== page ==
A year ago today, Gov. Chris Christie stood on the Atlantic City Boardwalk and announced his plan to remake the resort - and to put the state in charge of a new Tourism District.
So how's it going?
Remarkably well, especially considering that the new law creating the Tourism District and putting the Casino Reinvestment Development Authority in charge of it was not approved by the Legislature and signed by the governor until Feb. 1.
What has been notable about the process so far is that for the first time in ... well, maybe forever ... all segments of the city seem to be pulling together in the same direction.
Yes, there is some grumbling about the extent of the state's new power in Atlantic City. Mayor Lorenzo Langford is not happy. But a series of community meetings held by CRDA interim Executive Director Susan Ney Thompson deftly defused most community concerns. The process of having State Police Lt. Col. Tom Gilbert oversee police operations in the Tourism District seems to be going smoothly (at least if there is tension between State Police and Atlantic City police, it has not erupted publicly). City government deserves praise for being more aggressive about getting derelict properties cleaned up or demolished.
And, whether directly attributable to the establishment of the new Tourism District or not (it sure hasn't hurt), there has been new investment in the city's casino hotels.
Caesars Entertainment opened five new restaurants. Landry's Inc. took over the former Trump Marina Hotel Casino and is turning it into a Golden Nugget. There are new owners and a new energy at Resorts Casino Hotel. And, thanks to a state tax rebate over the next 30 years, Revel Entertainment obtained financing and restarted construction.
Three companies have expressed interest in building one of the two smaller 200-room casino hotels allowed under a law signed in January. The Boardwalk seems noticeably cleaner and is showing off new planters and new signs.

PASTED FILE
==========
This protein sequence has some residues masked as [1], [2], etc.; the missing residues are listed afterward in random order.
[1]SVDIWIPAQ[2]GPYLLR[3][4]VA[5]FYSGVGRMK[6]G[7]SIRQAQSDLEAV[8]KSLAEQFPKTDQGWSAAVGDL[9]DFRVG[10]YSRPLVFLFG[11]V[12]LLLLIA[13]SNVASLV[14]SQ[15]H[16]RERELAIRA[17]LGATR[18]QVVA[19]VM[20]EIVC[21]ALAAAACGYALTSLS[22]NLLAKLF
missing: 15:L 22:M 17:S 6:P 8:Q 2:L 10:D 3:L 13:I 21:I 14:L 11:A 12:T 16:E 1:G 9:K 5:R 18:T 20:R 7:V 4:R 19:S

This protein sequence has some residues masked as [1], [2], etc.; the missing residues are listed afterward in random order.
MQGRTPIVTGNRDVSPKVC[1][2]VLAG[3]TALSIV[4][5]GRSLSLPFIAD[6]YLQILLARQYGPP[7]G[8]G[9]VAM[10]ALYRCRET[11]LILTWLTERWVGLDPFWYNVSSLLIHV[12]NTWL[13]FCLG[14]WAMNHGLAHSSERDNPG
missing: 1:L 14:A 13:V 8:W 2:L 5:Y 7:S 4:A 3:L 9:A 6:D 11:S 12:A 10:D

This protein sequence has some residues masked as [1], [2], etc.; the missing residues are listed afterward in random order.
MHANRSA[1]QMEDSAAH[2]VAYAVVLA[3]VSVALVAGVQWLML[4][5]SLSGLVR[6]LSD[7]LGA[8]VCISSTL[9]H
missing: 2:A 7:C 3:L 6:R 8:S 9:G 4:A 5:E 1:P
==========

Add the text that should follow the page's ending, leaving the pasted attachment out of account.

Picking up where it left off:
Also, Langford's Strategic Planning Committee, created nine months before Christie announced his plans, has been hard at work bringing new entertainment options to the city, including the successful Dave Matthews Band Caravan music festival.
Much remains to be done, of course. The Atlantic City Alliance, a group of casino executives who will be in charge of developing - and funding - a new marketing strategy for the resort is not quite up and running yet. A national search for a new CRDA executive director continues. (Note to the governor: Admit that the national search was unnecessary and give the job to Susan Ney Thompson. She's doing the job as well as, if not better than, anyone from outside the region will do it, and keeping her in the post will maintain the momentum that has already been achieved.)
We were wary of the governor's plan. It was big, bold and all-inclusive. It can't work, we said to ourselves. Atlantic City is often where grand dreams die. But it is working.
Granted, not without some pain. The risky deregulation of the casino industry led to hundreds of layoffs at casinos and the Casino Control Commission.
But in the year since Christie stood on the Boardwalk and the six months since the Tourism District legislation was signed, much progress toward revitalizing the city and its economy has been made - and with far less acrimony than we would have thought possible.